Again I got up early, and went outside to be with the dawn. The sun had already begun to come up, but was still hidden beyond the great hill on the other side of the valley.
I did not know what to experience,or expect, I had no specific question, so if nothing came out of it, that would have been fine.
As is start to write the dialogue, putting down my thoughts, it had a decidedly different feel to it. Less stream of consciousness, more poetic. It seemed strange yet beautiful.
And then, my inner Robert Frost came through.
Frost was one of the greatest American poets, who often wrote about the simplicity of country life. Of its beauty, it’s simple beauty, of being a farmer in nature. Picking blueberries. Paths that diverge in the woods. And the secret that sits in the middle and knows.
Yesterday, I had written about Claude Monet and Camille Pissarro capturing that life in its simplicity, its unadorned rawness, and bringing out the beauty of it for all to see in Art. Frost, for me, did the same in language.
So maybe it is not a coincidence that he came out, or through, or whatever you want to call it. Again, I will let you be the judge.
4/25/2019 6:35 a.m.
Hanns (from now on 'H'):
Sunrise. Sitting outside. Twitter/Twatter/Chirp-Chirp-Chirp. Listening. Drinking in, Dawn, Coffee. Tasting. Seeing. Feeling. Hearing.
I am here.
I am now.
Poem? What does it mean? Look it up.
*[so I did look it up - briefly:]
Poem: from Greek “poiein,” to make create. Form IE –kwei: to pile up, build, create
[I now go into a little meditative state of questioning. About, if I had to ask anything, but did not know, what would I ask? Of being open to input. And I listen. Deeply, this morning. And I am getting “Robert Frost,” the name. I did not think of him, the name just came. And so I ask: ]
Robert Frost, are you there? You spoke to me. The only poet who ever got through this thicket [my thicket] of logical thought.
An inner Voice: Do you want us to get Robert on the line?
Hanns: Of course!
[the sun just peeks over the rim of the mountain ]
H: So Robert – what have you to say?
Robert Frost (from now on 'R'): Vermont.
H: Yes. I love Vermont. That is where you are from. [not a question, but a statement]
R: Yes. It also was a place of beauty for me.
Being in the woods, the fields, it was all so simple.
All around it.
And I captured it in words.
Such simple words.
They spoke through me.
I went out into the woods, nature, and saw the two paths diverge.
I took the path less traveled.
And it filled me with light.
And I brought out that light in language.
Language, Hanns, is also a key.
You read [Niels] Bohr.
That all mystery has to be expressed in language, so that others can understand it, and only then can it become science. *
*[ A few days ago I read John Wheeler, Law without Law: “… Bohr’s point [is] that no observation is an observation unless we can communicate the results of that observation to others in plain language.” I then read a dialogue between Heisenberg and Bohr that also stresses the importance of concise language. And that religion uses a different language. This is addressed next: ]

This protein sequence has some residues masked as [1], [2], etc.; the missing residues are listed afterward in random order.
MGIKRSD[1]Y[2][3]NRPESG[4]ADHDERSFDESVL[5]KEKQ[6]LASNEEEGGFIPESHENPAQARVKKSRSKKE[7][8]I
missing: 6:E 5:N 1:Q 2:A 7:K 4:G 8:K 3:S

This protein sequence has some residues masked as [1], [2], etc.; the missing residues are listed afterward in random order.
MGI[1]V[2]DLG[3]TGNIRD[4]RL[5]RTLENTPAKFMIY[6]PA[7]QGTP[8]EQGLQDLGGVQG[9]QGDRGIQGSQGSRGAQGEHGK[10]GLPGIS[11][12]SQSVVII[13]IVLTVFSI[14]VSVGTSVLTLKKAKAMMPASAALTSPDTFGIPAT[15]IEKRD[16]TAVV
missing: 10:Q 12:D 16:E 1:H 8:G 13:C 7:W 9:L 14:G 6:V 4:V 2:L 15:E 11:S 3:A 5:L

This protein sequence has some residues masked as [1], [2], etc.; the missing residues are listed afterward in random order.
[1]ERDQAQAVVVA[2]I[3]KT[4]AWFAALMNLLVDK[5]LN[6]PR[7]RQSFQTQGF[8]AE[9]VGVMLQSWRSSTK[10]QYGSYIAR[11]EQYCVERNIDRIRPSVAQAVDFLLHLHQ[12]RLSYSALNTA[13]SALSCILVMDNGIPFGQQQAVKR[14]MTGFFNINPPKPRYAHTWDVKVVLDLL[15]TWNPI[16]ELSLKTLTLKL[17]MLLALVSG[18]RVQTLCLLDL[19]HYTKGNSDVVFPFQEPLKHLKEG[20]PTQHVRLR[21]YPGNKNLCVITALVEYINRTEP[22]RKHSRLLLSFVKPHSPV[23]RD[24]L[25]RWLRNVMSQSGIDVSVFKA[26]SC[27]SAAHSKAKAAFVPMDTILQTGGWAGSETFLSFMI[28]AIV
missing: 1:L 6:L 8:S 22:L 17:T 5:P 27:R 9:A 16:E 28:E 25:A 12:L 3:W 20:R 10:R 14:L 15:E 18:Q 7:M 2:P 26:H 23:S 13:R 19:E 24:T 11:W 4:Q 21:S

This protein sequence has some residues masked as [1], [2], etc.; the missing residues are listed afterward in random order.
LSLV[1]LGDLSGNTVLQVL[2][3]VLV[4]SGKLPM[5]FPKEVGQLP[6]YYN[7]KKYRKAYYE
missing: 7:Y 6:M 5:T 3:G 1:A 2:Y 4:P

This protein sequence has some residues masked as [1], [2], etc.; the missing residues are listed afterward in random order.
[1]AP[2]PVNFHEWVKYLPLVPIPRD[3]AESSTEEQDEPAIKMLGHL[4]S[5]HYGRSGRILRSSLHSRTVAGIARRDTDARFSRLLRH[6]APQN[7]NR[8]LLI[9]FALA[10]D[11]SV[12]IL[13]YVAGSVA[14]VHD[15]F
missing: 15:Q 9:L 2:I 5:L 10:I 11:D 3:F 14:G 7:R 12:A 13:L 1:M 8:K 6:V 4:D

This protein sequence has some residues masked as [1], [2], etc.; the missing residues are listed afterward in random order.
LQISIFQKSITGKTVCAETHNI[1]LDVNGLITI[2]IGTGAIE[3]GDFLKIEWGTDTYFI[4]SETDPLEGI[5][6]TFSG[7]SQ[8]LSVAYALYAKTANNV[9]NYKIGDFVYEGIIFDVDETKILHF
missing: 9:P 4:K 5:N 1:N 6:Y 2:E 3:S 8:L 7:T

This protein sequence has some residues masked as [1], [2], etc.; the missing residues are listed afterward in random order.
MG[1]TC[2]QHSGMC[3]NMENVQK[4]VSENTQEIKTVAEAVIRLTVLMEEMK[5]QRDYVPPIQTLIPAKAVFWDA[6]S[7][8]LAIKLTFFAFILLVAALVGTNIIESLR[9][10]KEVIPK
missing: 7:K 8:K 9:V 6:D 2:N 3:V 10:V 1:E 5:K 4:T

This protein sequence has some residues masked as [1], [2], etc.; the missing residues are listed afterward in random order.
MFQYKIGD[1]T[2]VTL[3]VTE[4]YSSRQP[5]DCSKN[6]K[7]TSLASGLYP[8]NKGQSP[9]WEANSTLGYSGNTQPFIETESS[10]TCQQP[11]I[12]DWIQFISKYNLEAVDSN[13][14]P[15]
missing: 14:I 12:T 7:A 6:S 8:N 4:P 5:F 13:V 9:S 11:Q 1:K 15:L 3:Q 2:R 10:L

so he knew, too
is also used differently.
I, too, speak in language.
But of that deeper mystery,
the one that fills us.
And when you READ [underlined] that language
it spoke to you.
It spoke to you through my language.
Into your [underlined] language.
The mystery. I felt it.
It became part of my being.
And I painted it in words.
And the words flowed into you.
And the same mystery unfolded.
So, I ask you, what is the difference to what Niels [Bohr, quantum physicist] described? Of that something has to be communicable before it can be accepted as the truth?
Niels took it to the quantum.
And bracketed out that mystery.
Because – it cannot be transferred in language.
So he thought.
But did I not transfer the mystery to you ?
As clearly as a mathematical formula did to, say, Heisenberg and the Club of the epistemologists?
H: Oh YES [underlined]! I felt it all so clearly.
R: So you see.
Who is to be the judge of how, and who, and why, the mystery can be communed.
They are all access gates
to that same mystery.
Gates of Truth. *
All you have to do is Listen [ underlined]
Listen with your heart.
H: I am listening.
Thank you so much.
I will stop and look up that term [Gates of Truth] to get it right.
R: You had/have it right.
Whatever you think you must look it up, you received it right:
Gates to the truth.
I bid you farewell.
Enjoy the day.
I know, I will, through you.
And so, I say to YOU [underlined], thank you.
*Gates of Truth: I inserted this, but I felt I had it wrong, because it reminded me of a term I read in a research paper somewhere a few days before. I knew it was not “Gates of Truth” but something very similar, yet different, which at the time struck me as so poetic.
So I looked it up, and what I had thought about was the term “Gates of Times” by Quantum Physicist John A. Wheeler.
Wheeler invented the term “Black Hole” and “Worm Hole,” so he was a Giant amongst physicists. And philosophers, I think, it is apt to say.
And Wheeler said, there are three “Gates of time:” the Big Bang, Black Holes, and the Big Crunch [the idea that the universe may at one day contract again, and end up in a big crunch].
When I had read that term for the first time a few days ago, I thought it was so poetic.
And today, poetry spoke to me.
What came out was not just “The gates of time, “ but “The gates of truth.”
Comment #2: Obviously, this inner dialogue is influenced by me reading and my subsequent write-up of
“the glass bead game” by Herman Hesse. The whole point of the game is that the Mystery can only be glimpsed through not one Gate of Truth (say mathematics), but trough many simultaneously.
I invite you to read “Illuminating and becoming one with the great Mystery: The glass bead game
Namaste — I bow to you and the Divine in you.
Copyright © Hanns-Oskar Porr